“Even though the United States does not have troops on the ground in Ukraine, it has been able to tell the Ukrainian military where to fire their weapons by sending signals from its electronic warfare aircraft,” Lin said. “We need to make sure we have the necessary equipment to link with US military systems at times of war.”

There were other reasons the discussions with the US over the possible stockpile were important, Admiral Lee said, and they went beyond issues of storing up ammunition and spare parts.

“(Having a contingency stockpile) is very crucial, because it sends a signal to China that the United States is determined to assist in our defense,” he said.

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Myanmar: Mandatory conscription shows junta’s ‘desperation’, rights expert says


Describing the move as a further sign of the junta’s “weakness and desperation”, Special Rapporteur Tom Andrews called for stronger international action to protect vulnerable populations across the country.

While wounded and increasingly desperate, the Myanmar military junta remains extremely dangerous,” he said. “Troop losses and recruitment challenges have become existential threats for the junta, which faces vigorous attacks on frontlines all across the country.” 

Filling the ranks 

The junta issued an order on 10 February that he said purportedly brought the 2010 People’s Military Service Law into force.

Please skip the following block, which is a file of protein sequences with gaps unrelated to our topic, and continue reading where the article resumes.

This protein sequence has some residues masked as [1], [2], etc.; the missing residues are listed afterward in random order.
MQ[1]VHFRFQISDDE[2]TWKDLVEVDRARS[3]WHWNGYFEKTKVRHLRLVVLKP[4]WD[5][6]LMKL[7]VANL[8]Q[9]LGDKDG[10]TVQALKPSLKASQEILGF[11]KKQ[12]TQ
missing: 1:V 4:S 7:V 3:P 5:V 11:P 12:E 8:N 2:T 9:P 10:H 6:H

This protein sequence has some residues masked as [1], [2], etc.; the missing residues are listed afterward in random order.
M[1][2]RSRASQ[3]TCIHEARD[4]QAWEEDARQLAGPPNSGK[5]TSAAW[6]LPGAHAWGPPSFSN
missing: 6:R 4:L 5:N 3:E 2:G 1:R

Men aged 18 to 35 and women aged 18 to 27 can now be drafted into the army, though “professional” men and women up to the ages of 45 and 35, respectively, also may be conscripted. 

The plan is to enroll 5,000 people per month starting in April. Those who evade military service, or help others to do so, are subject to up to five years imprisonment.

Appeal for action 

“As the junta forces young men and women into the military ranks, it has doubled down on its attacks on civilians using stockpiles of powerful weapons,” Mr. Andrews said. 

He added that in the face of inaction by the UN Security Council, countries must strengthen and coordinate measures to reduce the junta’s access to the weapons and financing it needs to sustain attacks on the population. 

“Make no mistake, signs of desperation, such as the imposition of a draft, are not indications that the junta and its forces are less of a threat to the people of Myanmar. In fact, many are facing even greater dangers,” he said. 

A child at an internally displaced persons (IDP) centre in Myanmar. (file)

A child at an internally displaced persons (IDP) centre in Myanmar. (file)

Coup, conflict and casualties 

The military seized power in Myanmar three years ago, deposing the elected Government.  Army forces have since been battling with armed opposition groups, sparking mass displacement and casualties. 

Latest UN figures show that nearly 2.7 million people remain internally displaced nationwide, which includes almost 2.4 million who were uprooted after the February 2021 military takeover.